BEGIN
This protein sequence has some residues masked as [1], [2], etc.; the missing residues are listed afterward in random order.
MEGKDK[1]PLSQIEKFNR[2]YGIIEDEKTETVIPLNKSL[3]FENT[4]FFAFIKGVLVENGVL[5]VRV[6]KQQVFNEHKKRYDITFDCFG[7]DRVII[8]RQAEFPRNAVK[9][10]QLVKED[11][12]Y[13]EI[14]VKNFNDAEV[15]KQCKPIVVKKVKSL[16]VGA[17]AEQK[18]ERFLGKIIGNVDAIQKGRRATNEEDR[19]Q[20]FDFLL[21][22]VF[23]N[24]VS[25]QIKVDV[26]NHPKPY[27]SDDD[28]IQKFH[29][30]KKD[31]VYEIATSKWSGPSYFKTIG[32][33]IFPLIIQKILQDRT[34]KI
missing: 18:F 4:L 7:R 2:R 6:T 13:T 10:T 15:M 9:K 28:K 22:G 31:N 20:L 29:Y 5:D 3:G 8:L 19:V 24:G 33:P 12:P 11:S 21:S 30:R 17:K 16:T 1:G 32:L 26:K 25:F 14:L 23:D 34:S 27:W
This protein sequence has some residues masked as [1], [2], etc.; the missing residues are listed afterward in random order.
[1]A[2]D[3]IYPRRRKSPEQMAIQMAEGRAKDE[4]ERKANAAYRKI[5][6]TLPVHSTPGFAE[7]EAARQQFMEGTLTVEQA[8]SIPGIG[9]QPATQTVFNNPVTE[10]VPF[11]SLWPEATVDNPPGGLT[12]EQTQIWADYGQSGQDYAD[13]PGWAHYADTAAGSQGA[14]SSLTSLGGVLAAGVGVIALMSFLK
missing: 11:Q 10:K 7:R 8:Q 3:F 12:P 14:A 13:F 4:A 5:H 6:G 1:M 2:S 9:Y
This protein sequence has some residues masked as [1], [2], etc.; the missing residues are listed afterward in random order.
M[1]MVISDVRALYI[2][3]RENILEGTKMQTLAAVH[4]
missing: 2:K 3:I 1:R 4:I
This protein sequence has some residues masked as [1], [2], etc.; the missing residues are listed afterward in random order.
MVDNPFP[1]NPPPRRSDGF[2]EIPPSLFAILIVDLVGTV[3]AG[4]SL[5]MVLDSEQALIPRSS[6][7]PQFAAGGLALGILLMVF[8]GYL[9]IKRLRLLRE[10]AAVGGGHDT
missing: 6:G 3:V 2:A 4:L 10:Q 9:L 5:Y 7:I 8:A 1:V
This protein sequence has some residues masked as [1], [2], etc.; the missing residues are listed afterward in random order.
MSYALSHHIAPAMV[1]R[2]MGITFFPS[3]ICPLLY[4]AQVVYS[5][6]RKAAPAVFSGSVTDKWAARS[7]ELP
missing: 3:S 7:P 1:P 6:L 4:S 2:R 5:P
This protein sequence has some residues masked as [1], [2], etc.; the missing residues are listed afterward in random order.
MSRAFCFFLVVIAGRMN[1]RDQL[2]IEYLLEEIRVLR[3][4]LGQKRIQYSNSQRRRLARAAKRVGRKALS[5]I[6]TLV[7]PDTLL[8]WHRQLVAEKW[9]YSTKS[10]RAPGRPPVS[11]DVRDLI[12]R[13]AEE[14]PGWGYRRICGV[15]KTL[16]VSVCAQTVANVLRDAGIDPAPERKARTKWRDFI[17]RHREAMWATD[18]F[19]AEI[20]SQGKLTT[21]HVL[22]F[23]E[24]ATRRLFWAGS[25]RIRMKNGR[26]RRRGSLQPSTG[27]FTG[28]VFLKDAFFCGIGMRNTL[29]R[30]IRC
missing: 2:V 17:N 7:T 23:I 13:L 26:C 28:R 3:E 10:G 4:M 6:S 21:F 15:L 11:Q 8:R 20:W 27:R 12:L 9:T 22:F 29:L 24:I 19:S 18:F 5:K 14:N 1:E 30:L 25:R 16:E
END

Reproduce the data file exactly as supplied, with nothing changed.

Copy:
This protein sequence has some residues masked as [1], [2], etc.; the missing residues are listed afterward in random order.
MEGKDK[1]PLSQIEKFNR[2]YGIIEDEKTETVIPLNKSL[3]FENT[4]FFAFIKGVLVENGVL[5]VRV[6]KQQVFNEHKKRYDITFDCFG[7]DRVII[8]RQAEFPRNAVK[9][10]QLVKED[11][12]Y[13]EI[14]VKNFNDAEV[15]KQCKPIVVKKVKSL[16]VGA[17]AEQK[18]ERFLGKIIGNVDAIQKGRRATNEEDR[19]Q[20]FDFLL[21][22]VF[23]N[24]VS[25]QIKVDV[26]NHPKPY[27]SDDD[28]IQKFH[29][30]KKD[31]VYEIATSKWSGPSYFKTIG[32][33]IFPLIIQKILQDRT[34]KI
missing: 18:F 4:L 7:R 2:R 6:T 13:T 10:T 15:M 9:K 28:K 22:G 31:N 20:L 29:Y 5:D 3:G 8:L 19:V 24:G 33:P 12:P 11:S 21:S 30:R 17:K 16:T 1:G 32:L 26:K 25:F 14:L 23:D 34:S 27:W
This protein sequence has some residues masked as [1], [2], etc.; the missing residues are listed afterward in random order.
[1]A[2]D[3]IYPRRRKSPEQMAIQMAEGRAKDE[4]ERKANAAYRKI[5][6]TLPVHSTPGFAE[7]EAARQQFMEGTLTVEQA[8]SIPGIG[9]QPATQTVFNNPVTE[10]VPF[11]SLWPEATVDNPPGGLT[12]EQTQIWADYGQSGQDYAD[13]PGWAHYADTAAGSQGA[14]SSLTSLGGVLAAGVGVIALMSFLK
missing: 11:Q 10:K 7:R 8:Q 3:F 12:P 14:A 13:F 4:A 5:H 6:G 1:M 2:S 9:Y
This protein sequence has some residues masked as [1], [2], etc.; the missing residues are listed afterward in random order.
M[1]MVISDVRALYI[2][3]RENILEGTKMQTLAAVH[4]
missing: 2:K 3:I 1:R 4:I
This protein sequence has some residues masked as [1], [2], etc.; the missing residues are listed afterward in random order.
MVDNPFP[1]NPPPRRSDGF[2]EIPPSLFAILIVDLVGTV[3]AG[4]SL[5]MVLDSEQALIPRSS[6][7]PQFAAGGLALGILLMVF[8]GYL[9]IKRLRLLRE[10]AAVGGGHDT
missing: 6:G 3:V 2:A 4:L 10:Q 9:L 5:Y 7:I 8:A 1:V
This protein sequence has some residues masked as [1], [2], etc.; the missing residues are listed afterward in random order.
MSYALSHHIAPAMV[1]R[2]MGITFFPS[3]ICPLLY[4]AQVVYS[5][6]RKAAPAVFSGSVTDKWAARS[7]ELP
missing: 3:S 7:P 1:P 6:L 4:S 2:R 5:P
This protein sequence has some residues masked as [1], [2], etc.; the missing residues are listed afterward in random order.
MSRAFCFFLVVIAGRMN[1]RDQL[2]IEYLLEEIRVLR[3][4]LGQKRIQYSNSQRRRLARAAKRVGRKALS[5]I[6]TLV[7]PDTLL[8]WHRQLVAEKW[9]YSTKS[10]RAPGRPPVS[11]DVRDLI[12]R[13]AEE[14]PGWGYRRICGV[15]KTL[16]VSVCAQTVANVLRDAGIDPAPERKARTKWRDFI[17]RHREAMWATD[18]F[19]AEI[20]SQGKLTT[21]HVL[22]F[23]E[24]ATRRLFWAGS[25]RIRMKNGR[26]RRRGSLQPSTG[27]FTG[28]VFLKDAFFCGIGMRNTL[29]R[30]IRC
missing: 2:V 17:N 7:T 23:I 13:L 26:C 28:R 3:E 10:G 4:M 6:S 21:F 15:L 11:Q 8:R 20:W 27:R 12:L 9:T 22:F 29:L 24:I 19:S 18:F 5:K 14:N 1:E 30:L 25:R 16:E